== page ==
Medical Pharmacology Chapter 21: Histamine
First-generation H1 receptor blockers cause effects mediated by many other receptor systems.
These other effects in the mediated by
Muscarinic cholinergic receptors
Serotonergic receptors and
Local anesthetic receptor sites.
Sedation is a common side effect of first-generation H1 antagonists and provided the rationale for these agents to be used has sleep-aids, i.e. hypnotics.
These agents may produce a paradoxical excitement and children and toxic reactions can include stimulation, agitation, or even coma.
The newer H1 antagonists, by contrast, cause minimal or no sedation.
Some first-generation H1 antagonists prevent motion sickness.
In this application these agent should be used as prophylaxis.
Therefore they should be taken well in advance of the activity which might be expected to induce motion-sickness.
Certain first-generation H1 antagonists, because of their antimuscarinic properties, turn out to be effective in suppressing Parkinsonian symptoms which are side-effects of some antipsychotic medications.
The antipsychotic drugs involved here tend to be "first-generation" agents which have numerous neurological side effects.
The side effects are much less prevalent with newer antipsychotic drugs, such as olanzapine (Zyprexa) or risperidone (Risperdal).
Some first-generation H1 antagonists have strong antimuscarinic actions (atropine-like effects).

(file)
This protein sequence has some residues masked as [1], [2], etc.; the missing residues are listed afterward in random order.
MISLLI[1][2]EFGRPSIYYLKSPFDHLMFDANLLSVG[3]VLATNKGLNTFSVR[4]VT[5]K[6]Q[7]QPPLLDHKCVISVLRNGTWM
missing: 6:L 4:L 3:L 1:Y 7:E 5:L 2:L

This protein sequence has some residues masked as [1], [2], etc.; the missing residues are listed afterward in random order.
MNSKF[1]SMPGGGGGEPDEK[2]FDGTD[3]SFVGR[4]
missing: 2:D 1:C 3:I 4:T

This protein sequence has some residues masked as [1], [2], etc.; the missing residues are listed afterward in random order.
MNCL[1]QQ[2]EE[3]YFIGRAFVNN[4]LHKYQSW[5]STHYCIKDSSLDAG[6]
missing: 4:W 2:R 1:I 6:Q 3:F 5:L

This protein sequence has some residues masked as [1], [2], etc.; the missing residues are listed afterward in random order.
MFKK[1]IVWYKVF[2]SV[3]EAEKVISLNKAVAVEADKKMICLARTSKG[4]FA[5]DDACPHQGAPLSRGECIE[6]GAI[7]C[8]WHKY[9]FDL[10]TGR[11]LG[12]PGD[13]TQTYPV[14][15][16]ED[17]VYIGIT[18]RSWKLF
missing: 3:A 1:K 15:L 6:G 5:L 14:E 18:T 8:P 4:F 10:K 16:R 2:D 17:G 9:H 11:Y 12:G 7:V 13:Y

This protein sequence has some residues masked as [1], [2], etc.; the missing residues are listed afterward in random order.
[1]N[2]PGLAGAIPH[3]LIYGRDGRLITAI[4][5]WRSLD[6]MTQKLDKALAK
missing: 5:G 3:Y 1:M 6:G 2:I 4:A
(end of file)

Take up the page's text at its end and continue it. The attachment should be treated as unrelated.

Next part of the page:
Prominent anticholinergic effects include blurred vision (loss of accommodation) and urinary retention.
Therefore patients who may have benign prostatic hypertrophy may exhibit significant worsening of their clinical state due to antimuscarinic effects.
Probably benign prostatic hypertrophy would be one example of the syndrome for which there would be a relative contraindications for these drugs.
Some first-generation H1 antagonists block α-adrenergic receptors.
α-adrenergic receptor blockade can cause orthostatic (postural) hypotension.
Many first-generation H1 antagonists are local anesthetics, exhibiting sodium channel blockade [similar in general to that caused by procaine (Novocain) and lidocaine (Xylocaine)].
For example, diphenhydramine (Benadryl) and promethazine (Pherergan) are more potent than procaine (Novocain) as a local anesthetic.
Burkhalter, A, Julius, D.J. and Katzung, B. Histamine, Serotonin and the Ergot Alkaloids (Section IV. Drugs with Important Actions on Smooth Muscle), in Basic and Clinical Pharmacology, (Katzung, B. G., ed) Appleton-Lange, 1998, pp 261-286.
Friedman, L. S. and Peterson, W.L. Peptic Ulcer and Related Disorders In Harrison's Principles of Internal Medicine 14th edition, (Isselbacher, K.J., and Braunwald, E., Wilson, J.D., Martin, J.B., Fauci, A.S. and Kasper, D.L., eds) McGraw-Hill, Inc (Health Professions Division), 1998, pp. 1597-1616.